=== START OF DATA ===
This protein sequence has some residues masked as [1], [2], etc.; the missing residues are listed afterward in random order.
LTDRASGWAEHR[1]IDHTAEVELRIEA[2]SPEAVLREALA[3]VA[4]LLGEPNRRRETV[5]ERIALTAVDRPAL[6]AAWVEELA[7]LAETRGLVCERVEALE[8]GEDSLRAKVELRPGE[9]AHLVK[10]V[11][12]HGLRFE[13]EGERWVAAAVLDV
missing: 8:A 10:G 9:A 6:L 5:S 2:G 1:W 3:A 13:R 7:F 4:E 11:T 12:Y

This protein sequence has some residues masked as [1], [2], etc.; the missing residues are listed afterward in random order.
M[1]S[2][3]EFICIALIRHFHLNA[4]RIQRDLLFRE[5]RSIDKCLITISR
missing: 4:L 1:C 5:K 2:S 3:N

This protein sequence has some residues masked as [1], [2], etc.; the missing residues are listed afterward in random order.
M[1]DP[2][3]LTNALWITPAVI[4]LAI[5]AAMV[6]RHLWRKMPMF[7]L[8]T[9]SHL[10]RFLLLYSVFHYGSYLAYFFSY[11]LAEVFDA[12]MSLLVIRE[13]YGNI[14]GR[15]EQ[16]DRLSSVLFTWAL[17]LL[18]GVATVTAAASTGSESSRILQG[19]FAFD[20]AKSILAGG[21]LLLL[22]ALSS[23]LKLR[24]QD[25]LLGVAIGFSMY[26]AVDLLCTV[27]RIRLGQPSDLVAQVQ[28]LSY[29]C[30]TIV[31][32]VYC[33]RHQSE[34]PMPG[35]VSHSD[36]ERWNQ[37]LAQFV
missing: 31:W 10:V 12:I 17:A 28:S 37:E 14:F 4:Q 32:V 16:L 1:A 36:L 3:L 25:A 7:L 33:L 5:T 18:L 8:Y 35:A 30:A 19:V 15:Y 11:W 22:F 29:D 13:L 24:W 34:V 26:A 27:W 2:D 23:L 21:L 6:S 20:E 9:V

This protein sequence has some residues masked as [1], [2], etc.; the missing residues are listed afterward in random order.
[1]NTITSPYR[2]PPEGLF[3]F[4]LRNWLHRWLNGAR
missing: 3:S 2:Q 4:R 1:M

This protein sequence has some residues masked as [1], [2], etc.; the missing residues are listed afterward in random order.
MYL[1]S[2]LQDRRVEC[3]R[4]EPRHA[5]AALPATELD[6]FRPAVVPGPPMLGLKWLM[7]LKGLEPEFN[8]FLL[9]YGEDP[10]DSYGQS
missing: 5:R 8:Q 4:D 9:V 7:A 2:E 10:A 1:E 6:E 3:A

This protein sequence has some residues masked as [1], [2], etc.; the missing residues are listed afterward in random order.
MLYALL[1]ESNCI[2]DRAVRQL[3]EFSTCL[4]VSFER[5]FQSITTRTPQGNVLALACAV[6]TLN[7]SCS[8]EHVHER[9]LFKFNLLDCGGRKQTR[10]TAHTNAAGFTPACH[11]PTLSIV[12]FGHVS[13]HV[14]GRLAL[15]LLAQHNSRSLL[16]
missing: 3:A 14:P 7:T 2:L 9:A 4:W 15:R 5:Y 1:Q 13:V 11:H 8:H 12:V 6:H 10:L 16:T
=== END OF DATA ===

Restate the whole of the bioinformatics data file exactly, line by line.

This protein sequence has some residues masked as [1], [2], etc.; the missing residues are listed afterward in random order.
LTDRASGWAEHR[1]IDHTAEVELRIEA[2]SPEAVLREALA[3]VA[4]LLGEPNRRRETV[5]ERIALTAVDRPAL[6]AAWVEELA[7]LAETRGLVCERVEALE[8]GEDSLRAKVELRPGE[9]AHLVK[10]V[11][12]HGLRFE[13]EGERWVAAAVLDV
missing: 8:A 10:G 9:A 6:L 5:S 2:G 1:W 3:A 13:R 7:F 4:E 11:T 12:Y

This protein sequence has some residues masked as [1], [2], etc.; the missing residues are listed afterward in random order.
M[1]S[2][3]EFICIALIRHFHLNA[4]RIQRDLLFRE[5]RSIDKCLITISR
missing: 4:L 1:C 5:K 2:S 3:N

This protein sequence has some residues masked as [1], [2], etc.; the missing residues are listed afterward in random order.
M[1]DP[2][3]LTNALWITPAVI[4]LAI[5]AAMV[6]RHLWRKMPMF[7]L[8]T[9]SHL[10]RFLLLYSVFHYGSYLAYFFSY[11]LAEVFDA[12]MSLLVIRE[13]YGNI[14]GR[15]EQ[16]DRLSSVLFTWAL[17]LL[18]GVATVTAAASTGSESSRILQG[19]FAFD[20]AKSILAGG[21]LLLL[22]ALSS[23]LKLR[24]QD[25]LLGVAIGFSMY[26]AVDLLCTV[27]RIRLGQPSDLVAQVQ[28]LSY[29]C[30]TIV[31][32]VYC[33]RHQSE[34]PMPG[35]VSHSD[36]ERWNQ[37]LAQFV
missing: 31:W 10:V 12:I 17:A 28:S 37:E 14:F 4:Q 32:V 16:L 1:A 36:L 3:L 25:A 7:L 33:L 5:T 18:L 8:Y 35:A 30:A 19:V 15:Y 11:W 22:F 29:D 13:L 24:W 34:V 26:A 27:W 2:D 23:L 21:L 6:S 20:E 9:V

This protein sequence has some residues masked as [1], [2], etc.; the missing residues are listed afterward in random order.
[1]NTITSPYR[2]PPEGLF[3]F[4]LRNWLHRWLNGAR
missing: 3:S 2:Q 4:R 1:M

This protein sequence has some residues masked as [1], [2], etc.; the missing residues are listed afterward in random order.
MYL[1]S[2]LQDRRVEC[3]R[4]EPRHA[5]AALPATELD[6]FRPAVVPGPPMLGLKWLM[7]LKGLEPEFN[8]FLL[9]YGEDP[10]DSYGQS
missing: 5:R 8:Q 4:D 9:V 7:A 2:E 10:A 1:E 6:E 3:A

This protein sequence has some residues masked as [1], [2], etc.; the missing residues are listed afterward in random order.
MLYALL[1]ESNCI[2]DRAVRQL[3]EFSTCL[4]VSFER[5]FQSITTRTPQGNVLALACAV[6]TLN[7]SCS[8]EHVHER[9]LFKFNLLDCGGRKQTR[10]TAHTNAAGFTPACH[11]PTLSIV[12]FGHVS[13]HV[14]GRLAL[15]LLAQHNSRSLL[16]
missing: 3:A 14:P 7:T 2:L 9:A 4:W 15:R 5:Y 1:Q 13:V 11:H 8:H 12:V 6:H 10:L 16:T